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Leveraging gas infrastructure in India will be the key, A K Purwaha, Chairman and Managing Director, Engineers India Limited (EIL)

13 Sep 2012

Engineers India Limited (EIL) today is Asia’s leading design and engineering company. The company, which has clients spanning the hydrocarbon sector, is now looking to branch out into the infrastructure segment. In an interview with Infraline Plus’ Neeraj Dhankher, EIL’s C&MD, A.K. Purwaha, talks about the company’s priorities and unique role in the face of stiff competition from private players, investment areas as well as plans to increase international presence. The following are the excerpts: 

How much of a priority is the oil and gas sector for EIL today considering that the company has branched out to sectors like airports and infrastructure?  

EIL has a core focus on hydrocarbons across the whole value chain. In the upstream segment, EIL started in the 1970s partnering with ONGC, building the required infrastructure for Bombay High. Before that, we had already taken our position in the downstream by building the country’s refineries, starting with the Madras Refinery in 1967, now run by Chennai Petroleum. 

EIL as it stands today began its journey in 1965 with Bechtel. The Government of India decided that this was the right time for India to begin building its capability in the hydrocarbon sector, and identified the downstream sector as the place to start, particularly the refining sector. Within two years, EIL was able to build its competencies to an appropriate level, and transformed into a Government of India undertaking. The company took on its first refining project in 1967, and in 1969 we started working on petrochemical projects. 

Today, to EIL’s credit, there are 20 of 24 refineries in the country, 9 of which were grassroots refineries built by us and another grass root refinery at Bhatinda is close to completion. In this sense, Engineers India is unique, being probably the only company in the design engineering and project management consultancy segment who have more than 50 large refinery projects to its name. In the petrochemical segment, there are 8 completed plants, 7 of which were built by EIL, with two more grass root plants with dual fuel capabilities are in the construction phase.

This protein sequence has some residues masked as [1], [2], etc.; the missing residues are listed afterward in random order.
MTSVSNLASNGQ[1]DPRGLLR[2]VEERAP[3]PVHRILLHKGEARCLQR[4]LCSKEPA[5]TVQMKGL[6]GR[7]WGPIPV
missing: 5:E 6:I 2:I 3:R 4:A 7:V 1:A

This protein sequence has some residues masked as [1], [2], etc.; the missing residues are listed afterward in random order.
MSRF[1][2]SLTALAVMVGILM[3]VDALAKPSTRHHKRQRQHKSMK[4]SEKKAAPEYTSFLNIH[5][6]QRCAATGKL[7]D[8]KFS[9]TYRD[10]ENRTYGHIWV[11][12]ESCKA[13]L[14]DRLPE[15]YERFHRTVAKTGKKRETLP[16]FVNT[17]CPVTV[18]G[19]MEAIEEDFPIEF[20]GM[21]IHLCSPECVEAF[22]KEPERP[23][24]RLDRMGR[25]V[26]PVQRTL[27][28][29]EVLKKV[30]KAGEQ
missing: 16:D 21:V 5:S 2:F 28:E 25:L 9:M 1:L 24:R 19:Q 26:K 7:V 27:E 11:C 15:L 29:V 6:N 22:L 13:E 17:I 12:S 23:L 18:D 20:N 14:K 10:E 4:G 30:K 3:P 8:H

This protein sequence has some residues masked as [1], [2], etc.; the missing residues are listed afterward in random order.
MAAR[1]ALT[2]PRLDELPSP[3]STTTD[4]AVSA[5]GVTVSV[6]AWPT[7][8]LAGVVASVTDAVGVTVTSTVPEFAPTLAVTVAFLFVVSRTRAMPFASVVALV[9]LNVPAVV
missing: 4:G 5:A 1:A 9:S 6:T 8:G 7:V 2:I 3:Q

EIL repeated its success with refineries in the gas-processing sector. All the C2+ recovery facilities in the country today passed through the offices of our company, and today we are putting those facilities in place. We have also had admirable success working on LPG recovery facilities.  

The KG basin, off India’s east coast, is a gas find comparable to those found in the North Sea. EIL is now working with GSPC, one of the major operators in the basin after Reliance Industries, in order to build up their facilities there. EIL is involved in the project as project management consultants, providing jackets, well platforms, a process-cum-residential platform, offshore pipelines, and onshore processing facilities. Apart from the drilling aspect of the project, EIL is handling everything. 

What opportunities in the gas business are you currently looking at?

I have been associated with many different aspects of the hydrocarbon sector during my 35-year career. In the initial stages of my career I worked at ONGC for 9 years, before serving for over 24 years with GAIL. With GAIL, I saw the evolution of the entire gas sector. EIL has its core strength in the hydrocarbon sector, from upstream to midstream and downstream. We will continue to look towards that space.  

The development of gas infrastructure in India will play a key role for EIL in the future, because today natural gas is only available in small pockets of the country, and in the future we fully expect it to reach across the whole of India. In order to achieve this, there is a vast need for more cross-country pipelines, connecting different communities across the country and bringing gas to the end-users. City gas distribution is another aspect of gas infrastructure that is currently only happening in a few places around the country, but in the years to come will play a much more important role in the Indian energy basket.